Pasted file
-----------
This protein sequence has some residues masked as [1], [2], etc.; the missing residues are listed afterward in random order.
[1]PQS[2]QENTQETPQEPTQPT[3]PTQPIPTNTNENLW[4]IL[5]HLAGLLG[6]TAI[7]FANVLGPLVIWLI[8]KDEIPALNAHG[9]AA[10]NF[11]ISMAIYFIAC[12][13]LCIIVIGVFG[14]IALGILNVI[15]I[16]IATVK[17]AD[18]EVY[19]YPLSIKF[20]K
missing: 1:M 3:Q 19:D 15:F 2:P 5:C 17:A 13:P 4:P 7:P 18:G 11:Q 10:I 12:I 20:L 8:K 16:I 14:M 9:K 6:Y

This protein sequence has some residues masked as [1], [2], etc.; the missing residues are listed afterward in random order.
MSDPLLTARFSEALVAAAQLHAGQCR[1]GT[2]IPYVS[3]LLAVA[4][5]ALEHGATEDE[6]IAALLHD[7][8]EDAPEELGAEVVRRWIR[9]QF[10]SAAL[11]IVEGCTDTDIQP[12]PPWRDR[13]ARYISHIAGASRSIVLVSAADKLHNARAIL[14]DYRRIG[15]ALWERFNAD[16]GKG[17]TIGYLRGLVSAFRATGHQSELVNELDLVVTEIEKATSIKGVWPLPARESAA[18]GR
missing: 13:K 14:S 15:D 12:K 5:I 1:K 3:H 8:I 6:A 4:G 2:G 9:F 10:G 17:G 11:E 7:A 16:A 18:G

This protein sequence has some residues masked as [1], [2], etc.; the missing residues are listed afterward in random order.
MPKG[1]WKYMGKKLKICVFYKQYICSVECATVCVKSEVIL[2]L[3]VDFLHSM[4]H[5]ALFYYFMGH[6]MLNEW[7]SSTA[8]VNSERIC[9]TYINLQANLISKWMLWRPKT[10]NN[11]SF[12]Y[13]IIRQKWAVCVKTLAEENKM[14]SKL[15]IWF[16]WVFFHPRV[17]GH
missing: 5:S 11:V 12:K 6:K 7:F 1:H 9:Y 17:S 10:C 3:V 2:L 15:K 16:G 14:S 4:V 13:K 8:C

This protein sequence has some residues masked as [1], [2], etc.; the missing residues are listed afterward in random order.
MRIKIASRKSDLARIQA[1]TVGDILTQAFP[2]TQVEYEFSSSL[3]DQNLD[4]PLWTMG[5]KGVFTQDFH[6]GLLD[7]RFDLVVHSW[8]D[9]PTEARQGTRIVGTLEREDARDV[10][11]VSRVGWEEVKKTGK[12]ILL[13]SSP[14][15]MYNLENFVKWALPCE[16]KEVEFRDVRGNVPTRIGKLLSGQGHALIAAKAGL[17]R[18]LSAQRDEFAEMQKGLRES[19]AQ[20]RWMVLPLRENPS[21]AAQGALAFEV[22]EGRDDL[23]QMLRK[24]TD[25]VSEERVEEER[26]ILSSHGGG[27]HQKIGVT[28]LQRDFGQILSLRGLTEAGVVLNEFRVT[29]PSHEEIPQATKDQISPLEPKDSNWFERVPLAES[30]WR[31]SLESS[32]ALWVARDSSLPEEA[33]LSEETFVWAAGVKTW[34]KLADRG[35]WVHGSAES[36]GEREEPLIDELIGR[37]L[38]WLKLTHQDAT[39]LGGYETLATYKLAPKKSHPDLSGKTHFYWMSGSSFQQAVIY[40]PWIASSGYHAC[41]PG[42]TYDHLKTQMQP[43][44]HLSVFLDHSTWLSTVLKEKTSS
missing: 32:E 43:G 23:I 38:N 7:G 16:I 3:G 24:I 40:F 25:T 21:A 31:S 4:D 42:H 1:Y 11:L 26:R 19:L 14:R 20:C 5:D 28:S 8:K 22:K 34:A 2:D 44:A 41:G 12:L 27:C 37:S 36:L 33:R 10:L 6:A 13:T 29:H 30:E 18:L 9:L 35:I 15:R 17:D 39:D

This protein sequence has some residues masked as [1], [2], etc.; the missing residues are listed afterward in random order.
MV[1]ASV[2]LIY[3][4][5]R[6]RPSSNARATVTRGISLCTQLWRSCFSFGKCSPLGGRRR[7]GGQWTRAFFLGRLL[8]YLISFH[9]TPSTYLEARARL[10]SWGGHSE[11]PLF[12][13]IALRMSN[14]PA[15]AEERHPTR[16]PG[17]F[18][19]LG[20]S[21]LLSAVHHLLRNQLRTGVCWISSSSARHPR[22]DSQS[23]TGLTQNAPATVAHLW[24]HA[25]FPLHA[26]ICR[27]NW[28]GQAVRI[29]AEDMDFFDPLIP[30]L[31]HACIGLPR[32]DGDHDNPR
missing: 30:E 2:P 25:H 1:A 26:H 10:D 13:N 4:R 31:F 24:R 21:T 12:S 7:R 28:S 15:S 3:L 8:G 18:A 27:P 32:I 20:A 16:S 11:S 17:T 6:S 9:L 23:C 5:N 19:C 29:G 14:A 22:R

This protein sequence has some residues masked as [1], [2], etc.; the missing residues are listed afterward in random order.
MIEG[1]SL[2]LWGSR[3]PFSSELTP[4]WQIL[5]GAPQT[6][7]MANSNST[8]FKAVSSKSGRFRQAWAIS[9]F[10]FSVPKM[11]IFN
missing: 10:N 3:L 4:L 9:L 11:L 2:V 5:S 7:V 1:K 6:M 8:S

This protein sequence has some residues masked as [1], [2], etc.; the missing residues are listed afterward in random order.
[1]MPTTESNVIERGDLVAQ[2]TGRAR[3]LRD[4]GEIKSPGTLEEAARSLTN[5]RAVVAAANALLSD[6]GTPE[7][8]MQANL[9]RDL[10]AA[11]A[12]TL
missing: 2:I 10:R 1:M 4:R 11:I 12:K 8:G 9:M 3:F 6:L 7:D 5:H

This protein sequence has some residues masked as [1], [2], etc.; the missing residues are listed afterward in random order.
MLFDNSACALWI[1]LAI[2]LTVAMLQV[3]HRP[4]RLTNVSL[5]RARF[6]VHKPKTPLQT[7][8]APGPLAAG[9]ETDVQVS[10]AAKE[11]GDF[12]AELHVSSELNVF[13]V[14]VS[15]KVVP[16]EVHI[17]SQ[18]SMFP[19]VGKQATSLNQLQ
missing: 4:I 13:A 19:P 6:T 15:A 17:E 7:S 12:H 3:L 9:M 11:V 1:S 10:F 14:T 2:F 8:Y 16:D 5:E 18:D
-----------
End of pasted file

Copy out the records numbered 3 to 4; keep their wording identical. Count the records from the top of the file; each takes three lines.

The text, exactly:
This protein sequence has some residues masked as [1], [2], etc.; the missing residues are listed afterward in random order.
MPKG[1]WKYMGKKLKICVFYKQYICSVECATVCVKSEVIL[2]L[3]VDFLHSM[4]H[5]ALFYYFMGH[6]MLNEW[7]SSTA[8]VNSERIC[9]TYINLQANLISKWMLWRPKT[10]NN[11]SF[12]Y[13]IIRQKWAVCVKTLAEENKM[14]SKL[15]IWF[16]WVFFHPRV[17]GH
missing: 5:S 11:V 12:K 6:K 7:F 1:H 9:Y 17:S 10:C 3:V 2:L 15:K 16:G 14:S 4:V 13:K 8:C

This protein sequence has some residues masked as [1], [2], etc.; the missing residues are listed afterward in random order.
MRIKIASRKSDLARIQA[1]TVGDILTQAFP[2]TQVEYEFSSSL[3]DQNLD[4]PLWTMG[5]KGVFTQDFH[6]GLLD[7]RFDLVVHSW[8]D[9]PTEARQGTRIVGTLEREDARDV[10][11]VSRVGWEEVKKTGK[12]ILL[13]SSP[14][15]MYNLENFVKWALPCE[16]KEVEFRDVRGNVPTRIGKLLSGQGHALIAAKAGL[17]R[18]LSAQRDEFAEMQKGLRES[19]AQ[20]RWMVLPLRENPS[21]AAQGALAFEV[22]EGRDDL[23]QMLRK[24]TD[25]VSEERVEEER[26]ILSSHGGG[27]HQKIGVT[28]LQRDFGQILSLRGLTEAGVVLNEFRVT[29]PSHEEIPQATKDQISPLEPKDSNWFERVPLAES[30]WR[31]SLESS[32]ALWVARDSSLPEEA[33]LSEETFVWAAGVKTW[34]KLADRG[35]WVHGSAES[36]GEREEPLIDELIGR[37]L[38]WLKLTHQDAT[39]LGGYETLATYKLAPKKSHPDLSGKTHFYWMSGSSFQQAVIY[40]PWIASSGYHAC[41]PG[42]TYDHLKTQMQP[43][44]HLSVFLDHSTWLSTVLKEKTSS
missing: 32:E 43:G 23:I 38:N 7:G 16:I 3:G 24:I 40:F 25:T 21:A 31:S 4:D 42:H 1:Y 11:L 26:R 19:L 14:R 20:C 5:D 28:S 8:K 22:K 34:A 2:D 44:A 41:G 12:L 27:C 37:S 36:L 33:R 10:L 6:A 13:T 29:H 30:E 18:L 9:L 35:I 15:R 17:D 39:D